Randy Richardson: Iowa’s “rainy day” funds were created with a promise, to be used on a rainy day. Legislators should tap them now to fully fund schools. -promoted by Laura Belin
For the past year Republicans have touted their record-breaking commitment to funding education in Iowa. They have done this despite the fact that State Supplemental Aid only increased by an average of 1.73 percent from 2011 to 2018. That is slightly below the 1.81 percent average annual rate of inflation during that same time period. (School district costs typically rise by 3-4 percent annually.)
When questioned about this disparity, Republicans quickly revert to their consistent talking point that their funding “is responsible, sustainable, and demonstrates that education is a top priority.”
Iowa Senate Education Committee Chair Amy Sinclair continually points out that when Democrats had control of the legislature in 2008 and 2009, Iowa experienced across-the-board budget cuts of 1.5 percent and 10 percent. She neglects to mention, as most all Republicans do, that these cuts were the direct result of the “Great Recession,” not poor budgeting by a Democratic majority.
Now, however, the shoe is on the other foot. Iowa Senate President Charles Schneider recently told the Cedar Rapids Gazette that according to a Moody’s economist who participated in a webinar for legislators from around the country, the economic downturn brought on by COVID-19 and other factors could impact state budgets by 15 to 25 percent.
A reduction in state revenue on that scale would have a huge impact on the budget. Education would likely absorb much of it, because a sizable portion of state spending goes toward that purpose. That same Cedar Rapids Gazette article quoted Senate Majority Leader Jack Whitver as saying it is “to be determined” whether the $85.6 million commitment to K-12 school districts will stand. Earlier this year, the legislature passed and Governor Kim Reynolds signed a bill raising state aid to public school districts by 2.3 percent, which would produce an extra $85.6 million in revenue.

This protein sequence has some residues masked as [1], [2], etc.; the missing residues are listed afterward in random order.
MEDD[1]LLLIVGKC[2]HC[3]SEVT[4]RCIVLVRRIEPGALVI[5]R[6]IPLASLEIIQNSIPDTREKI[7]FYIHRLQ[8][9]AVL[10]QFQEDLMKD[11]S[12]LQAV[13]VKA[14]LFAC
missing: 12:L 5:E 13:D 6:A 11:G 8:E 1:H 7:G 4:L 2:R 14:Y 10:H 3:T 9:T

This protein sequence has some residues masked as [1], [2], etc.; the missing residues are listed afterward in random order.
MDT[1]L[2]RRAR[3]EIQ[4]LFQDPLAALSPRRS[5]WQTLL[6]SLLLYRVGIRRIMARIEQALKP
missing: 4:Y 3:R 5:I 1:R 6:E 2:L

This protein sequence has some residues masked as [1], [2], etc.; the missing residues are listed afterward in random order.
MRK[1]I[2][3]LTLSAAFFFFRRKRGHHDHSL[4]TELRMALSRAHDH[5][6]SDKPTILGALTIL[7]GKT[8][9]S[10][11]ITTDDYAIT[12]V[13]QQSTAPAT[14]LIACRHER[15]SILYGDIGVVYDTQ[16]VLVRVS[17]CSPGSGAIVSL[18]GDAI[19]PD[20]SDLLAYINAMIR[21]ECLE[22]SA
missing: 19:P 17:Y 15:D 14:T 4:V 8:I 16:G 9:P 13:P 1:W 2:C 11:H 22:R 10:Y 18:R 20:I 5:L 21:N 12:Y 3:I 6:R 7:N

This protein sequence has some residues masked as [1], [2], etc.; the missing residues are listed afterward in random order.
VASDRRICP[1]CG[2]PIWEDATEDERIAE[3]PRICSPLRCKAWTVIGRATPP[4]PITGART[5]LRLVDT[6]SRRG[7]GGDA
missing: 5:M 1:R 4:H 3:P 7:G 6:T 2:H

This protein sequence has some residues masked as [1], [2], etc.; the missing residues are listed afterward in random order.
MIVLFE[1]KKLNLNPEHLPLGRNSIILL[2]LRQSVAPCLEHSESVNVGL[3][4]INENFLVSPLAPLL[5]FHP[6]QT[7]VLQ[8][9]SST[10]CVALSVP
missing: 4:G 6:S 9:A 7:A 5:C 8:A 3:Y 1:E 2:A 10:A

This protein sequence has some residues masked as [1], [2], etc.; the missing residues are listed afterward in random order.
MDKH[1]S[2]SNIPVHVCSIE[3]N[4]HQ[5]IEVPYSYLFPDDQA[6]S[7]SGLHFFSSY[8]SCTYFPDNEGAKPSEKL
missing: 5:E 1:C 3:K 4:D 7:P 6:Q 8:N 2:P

What will happen next is anyone’s guess. The legislature won’t return to work before April 30 and probably not until sometime in May. Appropriators will likely have to start from scratch on the fiscal year 2021 budget. When Iowa’s Revenue Estimating Conference (REC) met in early March–before the coronavirus outbreak was widespread–the group estimated that state revenue was stable. The REC isn’t scheduled to meet again until October, but several legislators have already called for a special meeting so that new estimates can be provided before the budget is drafted.
To avoid a state shutdown, legislators will need to work out a new budget by the end of the current fiscal year on June 30. Iowa is in line to receive a large sum of federal funds as part of the $2 trillion CARES act, but it’s not yet clear whether that will be enough money to plug what will surely be large holes in the state budget.
That leaves one other possible source of funds that could be used for Iowa’s schools. What’s commonly called the “rainy day fund” actually consists of two pots of money: the Cash Reserve Fund and the Economic Emergency Fund. Together, at the close of fiscal year 2019, these two had a combined balance of just over $757 million. While the two funds fall under different laws, it is clear that both can be used for emergencies.
In the past, legislative leaders have hesitated to declare an emergency when budgets got tight. However, this is a unique situation.
Never before in our history has every school in the state been closed. In the last week of March, Iowans filed nearly 60,000 new unemployment claims. Tyler Jett reported for the Des Moines Register that in the second half of March, Iowa saw “a combined 99,405 unemployment claims, far exceeding the combined 64,600 jobs it lost from May 2008 to January 2010, the height of the recession.” Most businesses in the state are shut down, and many people still employed are working from home. All of this is happening and we still haven’t reached the peak of COVID-19 infections.
If this doesn’t fit the definition of a statewide emergency, I don’t know what will. Legislators need to remember that these “rainy day” funds were created and filled with taxpayer money with a promise that this money would be used on a rainy day. Right now it’s pouring in Iowa, and there is no end in sight to the deluge. Let’s honor the school funding legislators already passed and the governor already signed.